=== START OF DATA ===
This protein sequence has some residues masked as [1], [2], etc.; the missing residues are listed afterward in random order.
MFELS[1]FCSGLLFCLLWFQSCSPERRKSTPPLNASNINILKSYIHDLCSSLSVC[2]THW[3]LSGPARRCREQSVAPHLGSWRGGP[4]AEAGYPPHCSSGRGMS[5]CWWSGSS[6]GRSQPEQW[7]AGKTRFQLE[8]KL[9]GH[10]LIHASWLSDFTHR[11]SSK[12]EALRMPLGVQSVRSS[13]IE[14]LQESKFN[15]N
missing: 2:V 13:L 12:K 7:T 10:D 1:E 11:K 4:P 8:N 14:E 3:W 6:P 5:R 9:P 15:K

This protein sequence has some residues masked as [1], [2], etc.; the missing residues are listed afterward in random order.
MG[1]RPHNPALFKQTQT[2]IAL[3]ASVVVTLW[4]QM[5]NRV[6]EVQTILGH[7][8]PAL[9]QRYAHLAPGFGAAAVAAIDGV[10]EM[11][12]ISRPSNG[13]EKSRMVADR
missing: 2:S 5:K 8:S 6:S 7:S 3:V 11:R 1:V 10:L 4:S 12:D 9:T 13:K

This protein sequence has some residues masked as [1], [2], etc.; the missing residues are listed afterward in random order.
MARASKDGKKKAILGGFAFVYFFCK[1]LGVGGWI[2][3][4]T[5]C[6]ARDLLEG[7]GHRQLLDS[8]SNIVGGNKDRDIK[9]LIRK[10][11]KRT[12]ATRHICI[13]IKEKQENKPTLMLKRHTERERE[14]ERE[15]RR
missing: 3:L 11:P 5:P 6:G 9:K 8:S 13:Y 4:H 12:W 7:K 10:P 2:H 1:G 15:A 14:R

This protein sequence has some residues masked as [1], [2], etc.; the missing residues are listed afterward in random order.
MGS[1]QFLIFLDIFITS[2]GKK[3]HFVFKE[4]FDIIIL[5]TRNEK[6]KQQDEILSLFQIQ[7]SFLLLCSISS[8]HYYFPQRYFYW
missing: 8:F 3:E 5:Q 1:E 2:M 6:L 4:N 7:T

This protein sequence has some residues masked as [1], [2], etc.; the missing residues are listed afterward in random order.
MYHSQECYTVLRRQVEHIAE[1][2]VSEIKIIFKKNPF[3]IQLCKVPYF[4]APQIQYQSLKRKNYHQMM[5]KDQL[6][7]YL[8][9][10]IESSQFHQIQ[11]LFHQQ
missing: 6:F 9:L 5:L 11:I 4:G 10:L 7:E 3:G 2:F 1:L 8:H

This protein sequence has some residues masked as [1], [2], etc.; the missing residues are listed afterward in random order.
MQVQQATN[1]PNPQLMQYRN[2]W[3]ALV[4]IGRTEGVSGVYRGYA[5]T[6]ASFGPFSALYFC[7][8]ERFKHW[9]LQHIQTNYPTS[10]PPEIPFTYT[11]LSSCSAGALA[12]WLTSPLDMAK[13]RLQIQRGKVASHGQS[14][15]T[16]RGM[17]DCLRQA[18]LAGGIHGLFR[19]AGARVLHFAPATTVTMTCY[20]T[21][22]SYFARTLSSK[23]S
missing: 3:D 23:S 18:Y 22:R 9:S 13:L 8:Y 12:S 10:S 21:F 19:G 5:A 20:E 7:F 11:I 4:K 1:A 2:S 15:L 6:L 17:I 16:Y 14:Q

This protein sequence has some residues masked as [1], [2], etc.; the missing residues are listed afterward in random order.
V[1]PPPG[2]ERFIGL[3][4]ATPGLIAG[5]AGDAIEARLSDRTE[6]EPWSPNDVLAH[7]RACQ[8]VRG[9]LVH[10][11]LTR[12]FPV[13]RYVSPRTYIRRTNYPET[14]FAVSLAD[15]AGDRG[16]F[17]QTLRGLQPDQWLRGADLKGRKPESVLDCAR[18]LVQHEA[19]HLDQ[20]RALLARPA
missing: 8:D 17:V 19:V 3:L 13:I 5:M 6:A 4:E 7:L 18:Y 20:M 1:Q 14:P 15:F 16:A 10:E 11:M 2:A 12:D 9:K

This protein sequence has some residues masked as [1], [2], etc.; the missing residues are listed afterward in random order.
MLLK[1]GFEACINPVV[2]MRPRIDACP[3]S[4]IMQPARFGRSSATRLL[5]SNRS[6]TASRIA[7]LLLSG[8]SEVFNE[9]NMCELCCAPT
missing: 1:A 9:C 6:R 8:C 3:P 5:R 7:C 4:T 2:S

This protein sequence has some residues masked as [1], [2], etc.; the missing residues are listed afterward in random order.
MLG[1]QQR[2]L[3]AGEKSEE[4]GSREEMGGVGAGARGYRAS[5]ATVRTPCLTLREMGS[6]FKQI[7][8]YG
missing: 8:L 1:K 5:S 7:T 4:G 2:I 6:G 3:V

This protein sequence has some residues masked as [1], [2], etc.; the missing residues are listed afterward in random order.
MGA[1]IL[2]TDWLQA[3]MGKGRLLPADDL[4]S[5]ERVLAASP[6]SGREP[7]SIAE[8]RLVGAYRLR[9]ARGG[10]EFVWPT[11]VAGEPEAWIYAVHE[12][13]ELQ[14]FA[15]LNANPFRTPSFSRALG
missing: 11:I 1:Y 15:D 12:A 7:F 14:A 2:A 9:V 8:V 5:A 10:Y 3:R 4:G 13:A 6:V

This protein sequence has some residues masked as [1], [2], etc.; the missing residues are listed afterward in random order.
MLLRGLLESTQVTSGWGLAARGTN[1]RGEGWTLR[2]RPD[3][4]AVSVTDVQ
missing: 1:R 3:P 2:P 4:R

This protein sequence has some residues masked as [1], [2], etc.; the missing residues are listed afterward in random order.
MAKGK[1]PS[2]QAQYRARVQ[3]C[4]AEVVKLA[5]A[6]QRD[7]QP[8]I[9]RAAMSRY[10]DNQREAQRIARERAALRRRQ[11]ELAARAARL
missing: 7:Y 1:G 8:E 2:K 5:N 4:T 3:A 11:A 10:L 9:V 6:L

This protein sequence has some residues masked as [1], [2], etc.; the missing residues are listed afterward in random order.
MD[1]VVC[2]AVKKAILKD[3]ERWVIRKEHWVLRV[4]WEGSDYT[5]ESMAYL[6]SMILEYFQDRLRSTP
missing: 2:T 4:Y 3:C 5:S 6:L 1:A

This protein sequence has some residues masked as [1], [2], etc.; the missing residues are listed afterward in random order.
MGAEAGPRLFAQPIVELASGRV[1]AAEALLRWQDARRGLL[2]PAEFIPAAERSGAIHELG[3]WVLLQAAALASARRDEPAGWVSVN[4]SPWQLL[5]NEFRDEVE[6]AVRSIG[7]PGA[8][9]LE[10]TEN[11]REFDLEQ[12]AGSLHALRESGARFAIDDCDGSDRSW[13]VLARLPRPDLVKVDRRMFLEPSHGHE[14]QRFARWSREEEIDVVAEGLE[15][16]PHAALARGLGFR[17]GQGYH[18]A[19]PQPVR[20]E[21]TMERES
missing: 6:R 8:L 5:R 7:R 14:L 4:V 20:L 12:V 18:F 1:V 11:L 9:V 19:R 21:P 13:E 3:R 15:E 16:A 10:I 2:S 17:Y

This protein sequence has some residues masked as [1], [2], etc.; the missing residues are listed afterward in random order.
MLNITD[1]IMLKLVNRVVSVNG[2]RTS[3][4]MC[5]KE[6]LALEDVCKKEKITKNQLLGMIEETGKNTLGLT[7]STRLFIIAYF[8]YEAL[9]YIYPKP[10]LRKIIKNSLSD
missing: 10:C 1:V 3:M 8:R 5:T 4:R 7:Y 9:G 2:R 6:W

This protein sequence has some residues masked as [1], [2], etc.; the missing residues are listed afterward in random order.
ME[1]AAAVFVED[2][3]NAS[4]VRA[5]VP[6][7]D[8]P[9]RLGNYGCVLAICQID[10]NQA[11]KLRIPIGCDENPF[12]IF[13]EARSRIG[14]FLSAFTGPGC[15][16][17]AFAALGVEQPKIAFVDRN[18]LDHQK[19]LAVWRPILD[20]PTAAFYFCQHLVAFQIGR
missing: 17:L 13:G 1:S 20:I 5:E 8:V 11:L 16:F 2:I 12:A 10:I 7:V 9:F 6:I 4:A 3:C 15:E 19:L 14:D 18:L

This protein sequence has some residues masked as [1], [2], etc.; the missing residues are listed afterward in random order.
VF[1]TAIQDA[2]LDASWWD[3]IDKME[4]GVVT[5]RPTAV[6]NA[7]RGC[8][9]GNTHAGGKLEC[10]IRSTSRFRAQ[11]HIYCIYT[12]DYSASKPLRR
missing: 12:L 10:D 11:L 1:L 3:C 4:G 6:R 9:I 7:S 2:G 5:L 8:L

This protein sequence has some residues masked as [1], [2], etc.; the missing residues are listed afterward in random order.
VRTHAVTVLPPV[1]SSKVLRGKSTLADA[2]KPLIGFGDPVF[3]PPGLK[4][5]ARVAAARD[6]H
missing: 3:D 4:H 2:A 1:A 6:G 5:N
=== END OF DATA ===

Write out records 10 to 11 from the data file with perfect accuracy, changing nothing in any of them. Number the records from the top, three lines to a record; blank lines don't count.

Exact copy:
This protein sequence has some residues masked as [1], [2], etc.; the missing residues are listed afterward in random order.
MGA[1]IL[2]TDWLQA[3]MGKGRLLPADDL[4]S[5]ERVLAASP[6]SGREP[7]SIAE[8]RLVGAYRLR[9]ARGG[10]EFVWPT[11]VAGEPEAWIYAVHE[12][13]ELQ[14]FA[15]LNANPFRTPSFSRALG
missing: 11:I 1:Y 15:D 12:A 7:F 14:A 2:A 9:V 8:V 5:A 10:Y 3:R 4:G 13:A 6:V

This protein sequence has some residues masked as [1], [2], etc.; the missing residues are listed afterward in random order.
MLLRGLLESTQVTSGWGLAARGTN[1]RGEGWTLR[2]RPD[3][4]AVSVTDVQ
missing: 1:R 3:P 2:P 4:R